Many young students aren’t big fans of history. I know I wasn’t when I was in elementary school. Unlike reading and math, some students don’t see the point in studying historical events that happened in the past. They haven’t yet learned the saying “history repeats itself.”

Your students are the future leaders of the country. It’s critical that they know the country’s past in order to effectively lead it into the future. Getting kids to appreciate history is possible, but you may have to get creative in how you teach the lessons.

1. See Important Pieces of History Up Close

Reading about historical figures and their achievements can be interesting for some students. Others are more visual learners that prefer tangible teaching tools over reading. Regardless, all students will gain more appreciation for history when they see parts of it in person.

Trips to museums and libraries give students an opportunity to go beyond textbooks. For example, documents with presidential autographs help bring historical figures to life in a new way. When students can actually see their handwriting it makes historical figures less mythological and more real

Artifacts are a great way to elicit interest. Pieces of pottery found at an archeological site or even a piece of modern history, such as an old-fashioned toy or postcard can be a fun way to put personality to history.

When you rely on textbooks alone for teaching history, it can be hard for students to visualize what has happened. However, when students see pieces of history up close it’s no longer something they just read about, but becomes more tangible.

2. Take Field Trips to Historical Sites

Another way to bring history to life is to visit historical sites. Being in the very location where a major historical event happened can be extremely impactful. This is often the case when students visit a place as significant as Civil War sites or locations closer to their home that play a part in their community’s history.

Keep an open mind as far as what you consider a historical site. A place doesn’t have to be on the National Register of Historic Places to be an important part of history. National parks and public squares have historical meaning that can be of value to teachers that are getting students interested in past events.

Pictured here, a group of 3rd graders from Amesbury, MA visit the local home (in nearby Danvers, Old Salem Village) of Rebecca Nurse, a witchcraft victim of 1692 as well as an archeological site of Samuel Parris, where the witchcraft “afflictions” first started!  For more information about these students’ experience, go to this local article.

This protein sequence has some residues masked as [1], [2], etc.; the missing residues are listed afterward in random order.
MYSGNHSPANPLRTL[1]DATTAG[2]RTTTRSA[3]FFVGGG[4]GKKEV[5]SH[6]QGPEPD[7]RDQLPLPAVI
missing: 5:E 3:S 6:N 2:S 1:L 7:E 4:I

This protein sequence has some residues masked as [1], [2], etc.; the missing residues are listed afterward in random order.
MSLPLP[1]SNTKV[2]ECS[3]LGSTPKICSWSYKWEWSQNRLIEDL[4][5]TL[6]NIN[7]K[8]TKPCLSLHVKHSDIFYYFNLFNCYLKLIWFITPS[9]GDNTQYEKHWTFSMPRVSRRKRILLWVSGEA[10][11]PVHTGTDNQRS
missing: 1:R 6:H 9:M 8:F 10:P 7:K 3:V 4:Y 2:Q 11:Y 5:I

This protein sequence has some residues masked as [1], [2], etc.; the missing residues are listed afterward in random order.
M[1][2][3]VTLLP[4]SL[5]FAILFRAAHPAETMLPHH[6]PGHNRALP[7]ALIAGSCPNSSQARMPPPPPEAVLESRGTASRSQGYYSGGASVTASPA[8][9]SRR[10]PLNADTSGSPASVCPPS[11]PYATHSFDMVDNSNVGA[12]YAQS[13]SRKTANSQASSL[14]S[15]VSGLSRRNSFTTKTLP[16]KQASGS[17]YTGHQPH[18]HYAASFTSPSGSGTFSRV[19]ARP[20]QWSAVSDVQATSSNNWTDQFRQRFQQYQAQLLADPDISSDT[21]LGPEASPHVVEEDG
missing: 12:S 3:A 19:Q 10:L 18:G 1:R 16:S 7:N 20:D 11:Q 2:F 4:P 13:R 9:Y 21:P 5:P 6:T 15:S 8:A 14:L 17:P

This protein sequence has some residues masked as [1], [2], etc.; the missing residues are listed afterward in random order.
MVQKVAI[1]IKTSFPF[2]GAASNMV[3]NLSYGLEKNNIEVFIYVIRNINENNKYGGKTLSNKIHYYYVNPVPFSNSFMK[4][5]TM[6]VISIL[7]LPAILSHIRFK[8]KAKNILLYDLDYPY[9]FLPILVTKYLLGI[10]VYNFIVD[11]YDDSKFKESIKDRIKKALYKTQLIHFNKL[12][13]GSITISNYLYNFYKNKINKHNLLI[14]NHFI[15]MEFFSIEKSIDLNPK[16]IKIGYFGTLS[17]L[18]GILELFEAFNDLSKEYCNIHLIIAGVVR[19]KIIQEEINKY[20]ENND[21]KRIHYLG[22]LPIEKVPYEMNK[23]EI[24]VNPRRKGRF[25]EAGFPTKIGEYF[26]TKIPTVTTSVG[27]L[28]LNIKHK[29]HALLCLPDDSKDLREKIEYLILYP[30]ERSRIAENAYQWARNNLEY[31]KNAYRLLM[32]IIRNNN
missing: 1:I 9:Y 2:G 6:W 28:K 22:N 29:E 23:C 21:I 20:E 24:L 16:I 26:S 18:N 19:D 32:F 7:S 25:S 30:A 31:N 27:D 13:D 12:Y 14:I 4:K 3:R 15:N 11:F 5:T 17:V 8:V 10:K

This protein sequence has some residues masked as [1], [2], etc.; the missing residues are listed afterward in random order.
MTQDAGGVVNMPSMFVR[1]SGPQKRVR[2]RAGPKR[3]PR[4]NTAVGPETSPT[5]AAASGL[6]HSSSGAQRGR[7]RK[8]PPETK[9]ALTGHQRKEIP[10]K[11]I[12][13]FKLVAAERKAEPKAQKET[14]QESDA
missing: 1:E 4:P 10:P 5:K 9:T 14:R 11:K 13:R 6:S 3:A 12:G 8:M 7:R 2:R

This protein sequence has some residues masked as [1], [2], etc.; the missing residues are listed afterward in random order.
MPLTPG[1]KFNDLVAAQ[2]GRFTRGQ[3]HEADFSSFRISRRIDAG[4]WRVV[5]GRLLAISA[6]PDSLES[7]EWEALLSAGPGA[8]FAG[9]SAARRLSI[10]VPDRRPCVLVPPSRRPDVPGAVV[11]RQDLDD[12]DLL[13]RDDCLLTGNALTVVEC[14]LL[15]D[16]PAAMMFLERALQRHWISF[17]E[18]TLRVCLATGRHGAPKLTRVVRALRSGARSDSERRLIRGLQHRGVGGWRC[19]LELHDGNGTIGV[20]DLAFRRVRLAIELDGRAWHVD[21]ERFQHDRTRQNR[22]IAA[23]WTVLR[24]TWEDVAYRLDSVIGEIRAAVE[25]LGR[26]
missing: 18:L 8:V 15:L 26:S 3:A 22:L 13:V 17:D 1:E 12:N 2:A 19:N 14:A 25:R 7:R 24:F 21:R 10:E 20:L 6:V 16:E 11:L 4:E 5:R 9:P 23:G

3. Watch Historical Reenactments

If you’re lucky enough to live in an area where groups do historical reenactments you’ll have another way to get students involved and interested.

Living history museums are another option. These museums are usually open-air locations with historical buildings and actors that embody people of the past. The actors are dressed in historical garb and explain what life was like in that area during a specific era. Some museums even have hands-on exhibits that allow students to get a first-hand experience of what it was like to live in the past.

4. Invite Guest Speakers to Share First-Hand Accounts

Rather than leaving the classroom, you can bring a piece of history to your school. Inviting guest speakers who have a first-hand account of a historical event to talk to your class is an easy way to get students invested in learning.

The people who are part of a historical event have a unique perspective that your students will want to hear. They can bring the pages of American history to life and impart to students that history is relevant for life today. They’re living proof of the impact historical events can have in a single lifetime.

Finding such a person could be a simple as calling your local historical society, lodge or even asking families if there is someone who could come in and share with your class or school. Often, you will find there are grandparents, aunts or uncles who are willing to share their personal piece of history!

5. Get Kids Interested in History With Art

Art and history are intertwined. Before written language was created, artwork was the best method people had for recording events. The Lascaux cave paintings, hieroglyphics in the Egyptian pyramids and renaissance murals all tell the story of human history. As such, art is a great tool for teaching history.

Rather than being passive observers, you can do class projects where the students are the artistic historians. For example, after studying the Lascaux cave paintings done by Ice Age Cro-Magnons you can have students do their own primitive “cave painting” that is symbolic of current events. You could also get students to bring in a piece of artwork that tells the history of their own family or city.

For tens of thousands of years humans have connected with each other through art. That connection is still just as strong today and can be a bridge to the past for young students.

Photo credit for pottery: https://www.timesofisrael.com/2700-year-old-hebrew-inscription-found-in-jerusalem/

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